Dennis is also a stickler for using fine ingredients, many of which are flown in and delivered daily to his charming North Valley restaurant. He insists on the preparation of each meal to order; you won’t find anything sitting under a heating lamp here. You also won’t find a freezer in the premises. Dennis believes in ultra-fresh. His menu is replete with specials of the day which change frequently, usually crafted from fresh ingredients he procures from the farmer’s markets. Eli’s also does not have an oven or burners, just two grills, but sheer magic is created on those grills.
Chips and salsa at Eli’s
On August 25th, 2008 the Food Network’s Guy Fieri taped a segment at Sophia’s for his Diners, Drive-Ins and Dives program. On a signed poster which hangs on one of the restaurant’s walls, Fieri wrote “little place, huge flavors.” That pretty much says it all, not that Fieri didn’t say quite a bit more about Sophia’s. After that segment aired on Monday, November 24th, 2008 getting a seat at this fabulous restaurant became even more difficult. Guy Fieri pegged it correctly when he called him “a hands-on chef who’s doing things his own way.” That includes touches like making his own butter and crafting all his culinary creations by hand.
24 November 2012: One holdover from Dennis’s days at Fajitaville are some of the best salsas in town. An order of salsa and chips rewards diners with two salsas–a roasted tomato salsa and a pico de gallo style salsa coupled with housemade chips served warm. Neither of the salsas are especially piquant, but both are redolent with freshness and flavor. The chips are lightly salted and oversized for Gil-sized portions of salsa. Unfortunately you’ll run out of salsa before you run out of chips.
Grilled Sirloin and Green Chile Sandwich on Sage Bakehouse Bakery Bread with Shoestring Fries
Breakfast and lunch entrees are served all day which is a great thing because you never know when the urge will hit for a world-class sandwich. Sage Bakehouse bread, a New Mexico treasure, is the foundation upon which those sandwiches are built. Each sandwich is served with your choice of potato salad, green salad or homemade shoestring potatoes (a must-have). Don’t desecrate those shoestring potatoes with ketchup. Ask instead for a small bowl of Eli’s red chile and dip your fries into that. Some of the best chile and some of the best fries in town–you can’t go wrong with that combination.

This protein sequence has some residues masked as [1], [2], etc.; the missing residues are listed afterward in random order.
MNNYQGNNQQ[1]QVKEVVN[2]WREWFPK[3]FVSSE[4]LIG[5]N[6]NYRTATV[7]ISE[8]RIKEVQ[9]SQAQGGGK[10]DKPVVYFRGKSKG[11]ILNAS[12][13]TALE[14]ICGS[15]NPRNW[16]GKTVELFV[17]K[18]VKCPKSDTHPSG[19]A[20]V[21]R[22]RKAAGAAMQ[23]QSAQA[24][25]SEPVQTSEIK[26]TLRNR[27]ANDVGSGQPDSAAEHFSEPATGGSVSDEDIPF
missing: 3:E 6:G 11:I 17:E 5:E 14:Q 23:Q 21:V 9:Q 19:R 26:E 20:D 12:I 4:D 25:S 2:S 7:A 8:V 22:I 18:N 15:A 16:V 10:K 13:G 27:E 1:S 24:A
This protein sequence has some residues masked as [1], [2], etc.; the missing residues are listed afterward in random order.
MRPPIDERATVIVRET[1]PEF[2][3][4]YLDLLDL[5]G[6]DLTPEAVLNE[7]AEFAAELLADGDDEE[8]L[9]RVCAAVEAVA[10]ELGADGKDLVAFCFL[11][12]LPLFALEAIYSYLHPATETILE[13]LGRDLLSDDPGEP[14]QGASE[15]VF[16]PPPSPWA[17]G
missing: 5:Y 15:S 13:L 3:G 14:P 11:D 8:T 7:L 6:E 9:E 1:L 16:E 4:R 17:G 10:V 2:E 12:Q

Eli’s grilled pastrami sandwich is a poor man’s version of the aforementioned Katz’s in which pastrami is piled on skyscraper high. Even though Eli’s doesn’t lay the pastrami on as thick as at Katz’s, it’s also not apportioned in waifishly thin shreds like the sandwiches the chains proffer. In Albuquerque only California Pastrami serves a better pastrami sandwich (although it dropped just a bit in my estimation when packets of mustard replaced the gourmet mustard once dolloped on the sandwich). Apodaca gets his pastrami flown in from Chicago where this brisket derivative is best made.
The green chile cheeseburger at Eli’s
30 August 2008: Also exceptional is the green chile bacon cheeseburger on hard-crusted Sage Bakehouse bread. As the hack comic Banya would tell Jerry Senifeld, “it’s the best, Jerry, the best.” In a city and state in which green chile cheeseburgers are a religion, Dennis Apodaca is a high priest, serving something just a bit different. This cheeseburger is a two-fisted edible piece of art with an explosively delicious taste. The green chile is not so assertive that it prevents the salty sweetness of the bacon to sneak out. Instead they meld together wonderfully. The texture of the lightly toasted Ciabatta bread is a nice departure from the traditional soft burger buns. The bacon is crispy and thick. There’s no iceberg lettuce in this masterpiece; it’s salad quality mixed greens. The hamburger patty hasn’t seen the inside of a freezer; it’s hand-formed and thick, prepared to your exacting specifications.
27 September 2016: Burger aficionados will also love Eli’s chipotle cheeseburger, a work of art and absolute beauty. It’s got the piquancy (maybe even more) of a green chile cheeseburger with the inimitable flavor of chipotle. If you’re not sure what a chipotle is, it’s merely a smoked, dried jalapeño. It’s a versatile pepper, adding depth, complexity and a kick to meats, and a savory counterbalance to sweets. At Eli’s, the chipotle doesn’t come out of a jar. It’s the real thing, smoked at home and rehydrated to textural perfection. This chipotle cheeseburger is simple, a thick hamburger patty, molten cheese and chipotle. That’s it…and that’s enough.